/>
X

Service-Oriented Architecture Enables a Global

As IT organizations (ITOs) globally span their value chains across governments and cultures, service-oriented architecture (SOA) provides valuable technical and business principles for success. We define SOA as a dynamic, general-purpose, extensible, federated interoperability architecture.
zd-defaultauthor-nick-gall.jpg
Written by Nick Gall on

As IT organizations (ITOs) globally span their value chains across governments and cultures, service-oriented architecture (SOA) provides valuable technical and business principles for success. We define SOA as a dynamic, general-purpose, extensible, federated interoperability architecture. Although SOA is often thought of as synonymous with Web services architecture (WSA), WSA is just one example of an architecture embodying these principles. Containerization (a.k.a. intermodal shipping), the revolution in global shipping, exemplifies SOA principles as well. Architected around a standard shipping container that is extensible to new transports and new uses, containerization is an interoperability architecture that enables a dynamic, general-purpose, federated network of shipping networks. This “system of systems” approach is the essential principle of SOAs such as containerization, the Internet, the Web, and WSA.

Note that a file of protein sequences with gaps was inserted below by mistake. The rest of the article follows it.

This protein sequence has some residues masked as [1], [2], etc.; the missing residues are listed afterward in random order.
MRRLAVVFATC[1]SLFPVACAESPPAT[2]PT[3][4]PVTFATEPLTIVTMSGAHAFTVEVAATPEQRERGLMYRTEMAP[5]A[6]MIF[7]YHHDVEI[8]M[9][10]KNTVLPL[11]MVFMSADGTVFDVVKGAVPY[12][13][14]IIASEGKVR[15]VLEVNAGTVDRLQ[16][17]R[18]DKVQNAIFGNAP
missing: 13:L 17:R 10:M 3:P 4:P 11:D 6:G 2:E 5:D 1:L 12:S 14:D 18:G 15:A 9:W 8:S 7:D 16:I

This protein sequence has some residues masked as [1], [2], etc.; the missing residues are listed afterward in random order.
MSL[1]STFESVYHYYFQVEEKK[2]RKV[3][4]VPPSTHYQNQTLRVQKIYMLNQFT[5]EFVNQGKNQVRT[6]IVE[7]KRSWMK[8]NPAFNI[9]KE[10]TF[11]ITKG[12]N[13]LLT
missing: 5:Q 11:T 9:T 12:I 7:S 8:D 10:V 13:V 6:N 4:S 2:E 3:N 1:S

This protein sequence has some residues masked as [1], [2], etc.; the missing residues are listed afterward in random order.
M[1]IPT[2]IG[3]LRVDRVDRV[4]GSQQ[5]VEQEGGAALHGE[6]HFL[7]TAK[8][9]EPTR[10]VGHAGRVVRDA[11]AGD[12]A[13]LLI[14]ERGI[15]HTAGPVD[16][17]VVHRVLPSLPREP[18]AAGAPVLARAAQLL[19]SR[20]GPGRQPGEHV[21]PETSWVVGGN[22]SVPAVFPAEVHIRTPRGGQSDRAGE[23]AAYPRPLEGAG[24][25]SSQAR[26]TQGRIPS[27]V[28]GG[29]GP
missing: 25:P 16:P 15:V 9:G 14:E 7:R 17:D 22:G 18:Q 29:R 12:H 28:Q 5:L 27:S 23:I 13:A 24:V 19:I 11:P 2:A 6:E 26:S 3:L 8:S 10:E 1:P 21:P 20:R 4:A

Bottom Line: A global ITO must be structured as “an ITO of ITOs,” in which each regional ITO has a large degree of autonomy to adapt to local conditions, but is integrated with its peer regions via federated service-oriented business and IT architectures.

META Group originally published this article on 10 February 2004.

Related

How to spot a deepfake? One simple trick is all you need
facial-recognition

How to spot a deepfake? One simple trick is all you need

AI & Robotics
Malcolm Gladwell says working from home is 'not in your best interests'. The reality is much more complicated
malcolm-gladwell

Malcolm Gladwell says working from home is 'not in your best interests'. The reality is much more complicated

Productivity
We wanted to make things worse, says McDonald's, but it costs too much money
screen-shot-2022-07-27-at-4-14-42-pm.png

We wanted to make things worse, says McDonald's, but it costs too much money

Business